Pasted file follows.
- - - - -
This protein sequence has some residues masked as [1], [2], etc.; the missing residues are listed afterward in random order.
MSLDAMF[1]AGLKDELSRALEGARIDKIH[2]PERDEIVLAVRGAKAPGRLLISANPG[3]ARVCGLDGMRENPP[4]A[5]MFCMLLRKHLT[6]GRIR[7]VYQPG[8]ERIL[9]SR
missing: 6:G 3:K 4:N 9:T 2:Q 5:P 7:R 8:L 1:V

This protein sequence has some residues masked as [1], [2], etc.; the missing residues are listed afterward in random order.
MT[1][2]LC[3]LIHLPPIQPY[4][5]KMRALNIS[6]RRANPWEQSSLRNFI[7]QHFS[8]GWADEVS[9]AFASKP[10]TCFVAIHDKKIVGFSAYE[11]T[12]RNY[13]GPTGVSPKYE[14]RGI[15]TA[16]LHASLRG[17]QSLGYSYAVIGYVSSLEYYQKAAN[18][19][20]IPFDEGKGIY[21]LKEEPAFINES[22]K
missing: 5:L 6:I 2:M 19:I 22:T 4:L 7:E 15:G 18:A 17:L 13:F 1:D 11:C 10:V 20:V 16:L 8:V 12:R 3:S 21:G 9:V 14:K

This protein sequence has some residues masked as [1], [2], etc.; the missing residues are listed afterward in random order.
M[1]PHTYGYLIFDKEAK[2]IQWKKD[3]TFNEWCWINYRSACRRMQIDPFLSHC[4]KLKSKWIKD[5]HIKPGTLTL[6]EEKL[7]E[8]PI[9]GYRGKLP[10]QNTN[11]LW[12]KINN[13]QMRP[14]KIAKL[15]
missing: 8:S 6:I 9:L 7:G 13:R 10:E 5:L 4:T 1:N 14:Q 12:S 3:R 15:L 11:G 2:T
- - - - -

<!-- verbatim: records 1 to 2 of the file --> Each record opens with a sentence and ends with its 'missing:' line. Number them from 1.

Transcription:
This protein sequence has some residues masked as [1], [2], etc.; the missing residues are listed afterward in random order.
MSLDAMF[1]AGLKDELSRALEGARIDKIH[2]PERDEIVLAVRGAKAPGRLLISANPG[3]ARVCGLDGMRENPP[4]A[5]MFCMLLRKHLT[6]GRIR[7]VYQPG[8]ERIL[9]SR
missing: 6:G 3:K 4:N 9:T 2:Q 5:P 7:R 8:L 1:V

This protein sequence has some residues masked as [1], [2], etc.; the missing residues are listed afterward in random order.
MT[1][2]LC[3]LIHLPPIQPY[4][5]KMRALNIS[6]RRANPWEQSSLRNFI[7]QHFS[8]GWADEVS[9]AFASKP[10]TCFVAIHDKKIVGFSAYE[11]T[12]RNY[13]GPTGVSPKYE[14]RGI[15]TA[16]LHASLRG[17]QSLGYSYAVIGYVSSLEYYQKAAN[18][19][20]IPFDEGKGIY[21]LKEEPAFINES[22]K
missing: 5:L 6:I 2:M 19:I 22:T 4:L 7:E 15:G 18:A 17:L 13:F 1:D 11:C 10:V 20:V 16:L 8:V 12:R 3:S 21:G 9:V 14:K